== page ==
Rodeo queens and clowns, vintage farm tractors, cowpokes, horses and longhorn steers strolled, rolled, and rode down 17th Street Thursday to kick off the 107th National Western Stock Show & Rodeo.
Holly Farmer, 45, of Denver, brought 9-year-old Avery and 7-year-old Daniel downtown to see the spectacle. The Farmer children attend Graland Country Day School.
"We are so excited," Farmer said. "Last year we came and we were a little late and we missed the longhorns. Today we came and we are going to be very excited."
Avery was especially anxious to see the steers. "I like their horns."
Elbert County rodeo royalty Ashley Baller, 16, and Ashley Gerczynski, 12, rode at the head of the parade in a red stage coach.
"I think just being in the parade is very exciting," said Gerczynski, whose official title is Elbert County Princess.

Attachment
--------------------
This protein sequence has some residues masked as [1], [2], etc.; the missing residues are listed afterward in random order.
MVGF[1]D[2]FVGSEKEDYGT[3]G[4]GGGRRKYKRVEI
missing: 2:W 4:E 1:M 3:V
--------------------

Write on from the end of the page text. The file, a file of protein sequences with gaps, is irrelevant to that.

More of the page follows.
To win the Elbert County Queen title Baller had to give a speech, display her horsemanship and demonstrate other abilities. "It's pretty difficult, but if you know your stuff it is not too bad."
The crowd lined 17th Street for the length of the 14 block parade, which began at Union Station.
Darnae Essex, 33, of Golden, arrived at Wazee and 17th Streets at 11 a.m. and waited patiently for the march to begin at noon. It was the first time she has been to the parade.
"I always get stuck at work," she said.
Essex once showed quarter horses. "This kind of takes me back."
The show officially opens Saturday and runs through Jan. 27 at the National Western Complex at Interstate 70 and Brighton Boulevard.
More than 15,000 head of horses, cattle, sheep, swine, goats, llamas, alpacas, bison, yak, poultry and rabbits will make the grounds home during the show.
Overall attendance in 2012 was 636,663. The attendance record was set during the stock show's 100th anniversary in 2006 at 726,972.